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As the snowpack continues to consolidate, refreeze, and gain strength, deep slab avalanches become more and more unlikely. Deep wind slabs that formed during the storm that may linger in complex or extreme terrain on traditional wind-loaded aspects or deep slabs with a weak layer near the Dec. 15 rain crust may remain in higher elevation areas where little to no rain fell. While triggering one of these avalanches would be very difficult at this point, very large triggers like multiple people on a slope or huge cornice failures in isolated areas may still represent an unlikely but not impossible concern for today.

recent observations

Yesterday observations from Donner Peak and Mt. Judah near Donner Pass and the Frog Lake area near Carson Pass showed east winds forming wind slabs on exposed westerly aspects near ridgelines. Ski cuts and kicks on these newly wind loaded slopes produced shooting cracks up to 40 ft. and one wind slab avalanche on a test slope on Donner Peak. Most of these wind slabs measured 6 to 18 inches in depth with one topping out closer to 2 ft and did not extend very far downslope. In Indian Valley between Blue Lakes and Highway 4 and on Carson Pass freezing fog had created a very thin crust on the snow surface.  Snowmobile cuts on numerous test slopes in the Indian Valley area did not produce signs of instability. Snowpit data in that area showed good bonding at the Jan. 9th rain crust and no signs of instability. Signs of settlement and consolidation including settlement cracks around trees existed in all locations. Observations also revealed large, deep holes in the snowpack that extended to creeks or wet ground. Depending on visibility and terrain these holes could prove difficult to see.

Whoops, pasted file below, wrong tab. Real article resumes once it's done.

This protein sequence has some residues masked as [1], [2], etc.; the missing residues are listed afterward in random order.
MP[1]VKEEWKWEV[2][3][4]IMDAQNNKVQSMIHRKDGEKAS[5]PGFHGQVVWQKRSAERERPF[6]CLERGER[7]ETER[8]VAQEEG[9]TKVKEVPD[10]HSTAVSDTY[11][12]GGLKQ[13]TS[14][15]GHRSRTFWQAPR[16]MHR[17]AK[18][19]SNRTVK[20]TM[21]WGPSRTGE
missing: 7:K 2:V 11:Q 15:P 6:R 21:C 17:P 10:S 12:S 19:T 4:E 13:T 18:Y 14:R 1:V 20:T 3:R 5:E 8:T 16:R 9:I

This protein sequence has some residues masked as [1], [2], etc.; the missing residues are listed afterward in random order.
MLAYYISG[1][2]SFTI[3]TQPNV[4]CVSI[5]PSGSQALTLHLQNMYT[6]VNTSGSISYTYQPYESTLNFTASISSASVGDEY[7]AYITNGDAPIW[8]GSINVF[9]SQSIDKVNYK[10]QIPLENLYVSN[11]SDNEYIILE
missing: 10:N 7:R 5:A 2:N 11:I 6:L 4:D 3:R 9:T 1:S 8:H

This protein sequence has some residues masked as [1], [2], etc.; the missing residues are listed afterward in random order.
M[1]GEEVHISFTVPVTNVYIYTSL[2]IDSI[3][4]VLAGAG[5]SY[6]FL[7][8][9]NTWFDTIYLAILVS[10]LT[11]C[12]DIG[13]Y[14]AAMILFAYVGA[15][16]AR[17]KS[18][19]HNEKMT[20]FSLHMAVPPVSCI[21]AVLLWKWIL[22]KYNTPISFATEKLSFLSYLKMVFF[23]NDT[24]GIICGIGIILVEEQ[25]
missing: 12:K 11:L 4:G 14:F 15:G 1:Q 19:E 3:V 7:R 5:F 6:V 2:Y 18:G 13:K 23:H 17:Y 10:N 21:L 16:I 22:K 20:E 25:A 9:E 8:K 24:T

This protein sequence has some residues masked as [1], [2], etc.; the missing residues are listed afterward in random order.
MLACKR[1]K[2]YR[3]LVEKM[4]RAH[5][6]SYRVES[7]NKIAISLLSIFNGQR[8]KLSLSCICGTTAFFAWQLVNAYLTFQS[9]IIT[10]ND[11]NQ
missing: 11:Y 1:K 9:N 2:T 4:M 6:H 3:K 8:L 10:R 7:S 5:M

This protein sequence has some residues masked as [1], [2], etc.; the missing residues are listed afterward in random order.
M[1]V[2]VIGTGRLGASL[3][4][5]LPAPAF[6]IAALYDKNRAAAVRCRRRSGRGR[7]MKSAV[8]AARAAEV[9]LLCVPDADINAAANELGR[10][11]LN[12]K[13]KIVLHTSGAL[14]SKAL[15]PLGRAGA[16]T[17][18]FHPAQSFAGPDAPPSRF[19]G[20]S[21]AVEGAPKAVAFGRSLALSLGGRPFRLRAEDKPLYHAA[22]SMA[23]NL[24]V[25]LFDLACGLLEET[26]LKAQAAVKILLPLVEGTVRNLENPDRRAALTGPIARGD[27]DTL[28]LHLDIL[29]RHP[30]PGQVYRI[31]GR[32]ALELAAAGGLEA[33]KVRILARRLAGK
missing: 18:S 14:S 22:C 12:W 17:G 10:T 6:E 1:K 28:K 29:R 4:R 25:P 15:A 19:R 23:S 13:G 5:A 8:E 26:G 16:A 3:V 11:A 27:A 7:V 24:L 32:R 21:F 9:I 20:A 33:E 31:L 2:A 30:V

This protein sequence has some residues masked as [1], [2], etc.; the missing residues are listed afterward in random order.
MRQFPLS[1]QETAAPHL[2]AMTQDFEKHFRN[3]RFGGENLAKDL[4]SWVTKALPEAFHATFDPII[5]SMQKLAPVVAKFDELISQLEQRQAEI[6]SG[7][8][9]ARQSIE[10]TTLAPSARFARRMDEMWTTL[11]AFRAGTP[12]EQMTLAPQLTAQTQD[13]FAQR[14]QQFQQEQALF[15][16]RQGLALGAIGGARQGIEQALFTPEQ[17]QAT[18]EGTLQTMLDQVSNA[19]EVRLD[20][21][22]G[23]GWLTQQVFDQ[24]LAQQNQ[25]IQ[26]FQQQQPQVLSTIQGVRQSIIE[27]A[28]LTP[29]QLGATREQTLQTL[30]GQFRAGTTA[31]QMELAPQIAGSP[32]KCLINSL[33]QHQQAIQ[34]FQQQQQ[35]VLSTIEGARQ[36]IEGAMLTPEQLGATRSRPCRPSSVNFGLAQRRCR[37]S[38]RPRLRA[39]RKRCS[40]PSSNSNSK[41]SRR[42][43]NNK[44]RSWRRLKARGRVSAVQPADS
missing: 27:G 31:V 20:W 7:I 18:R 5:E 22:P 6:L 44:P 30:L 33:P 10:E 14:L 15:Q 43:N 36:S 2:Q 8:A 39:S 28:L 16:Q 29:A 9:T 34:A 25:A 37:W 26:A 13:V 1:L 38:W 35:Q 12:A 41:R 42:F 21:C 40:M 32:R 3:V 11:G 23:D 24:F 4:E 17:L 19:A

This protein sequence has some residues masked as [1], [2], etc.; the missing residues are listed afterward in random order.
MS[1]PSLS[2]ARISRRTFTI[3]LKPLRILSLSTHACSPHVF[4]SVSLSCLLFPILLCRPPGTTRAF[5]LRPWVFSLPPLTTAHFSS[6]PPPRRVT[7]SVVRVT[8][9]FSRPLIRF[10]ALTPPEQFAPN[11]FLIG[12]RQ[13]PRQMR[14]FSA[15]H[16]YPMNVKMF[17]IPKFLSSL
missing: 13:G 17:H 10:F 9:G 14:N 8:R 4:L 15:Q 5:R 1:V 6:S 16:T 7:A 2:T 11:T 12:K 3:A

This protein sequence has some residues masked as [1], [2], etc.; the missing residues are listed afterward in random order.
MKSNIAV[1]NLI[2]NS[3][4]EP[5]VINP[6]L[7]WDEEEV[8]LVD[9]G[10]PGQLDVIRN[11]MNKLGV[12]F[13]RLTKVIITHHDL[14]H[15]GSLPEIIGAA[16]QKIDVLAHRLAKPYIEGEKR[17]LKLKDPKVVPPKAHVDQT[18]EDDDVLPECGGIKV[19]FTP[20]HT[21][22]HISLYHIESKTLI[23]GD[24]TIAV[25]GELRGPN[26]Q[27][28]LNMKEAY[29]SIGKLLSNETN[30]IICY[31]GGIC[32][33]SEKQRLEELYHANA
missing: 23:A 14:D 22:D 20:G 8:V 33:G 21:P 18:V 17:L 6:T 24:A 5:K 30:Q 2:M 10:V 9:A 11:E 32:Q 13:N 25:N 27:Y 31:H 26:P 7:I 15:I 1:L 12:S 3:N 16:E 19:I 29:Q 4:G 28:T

Weather and CURRENT CONDITIONS
weather summary

The forecast calls for daytime highs in the low 30's above 7000 ft. today and tomorrow with overnight lows in the upper teens. Some cloud cover may persist over the area this morning. This cloud cover should decrease some this afternoon and tonight before increasing again tomorrow. The strong east winds have decreased and should remain light to moderate for the next 36 hours.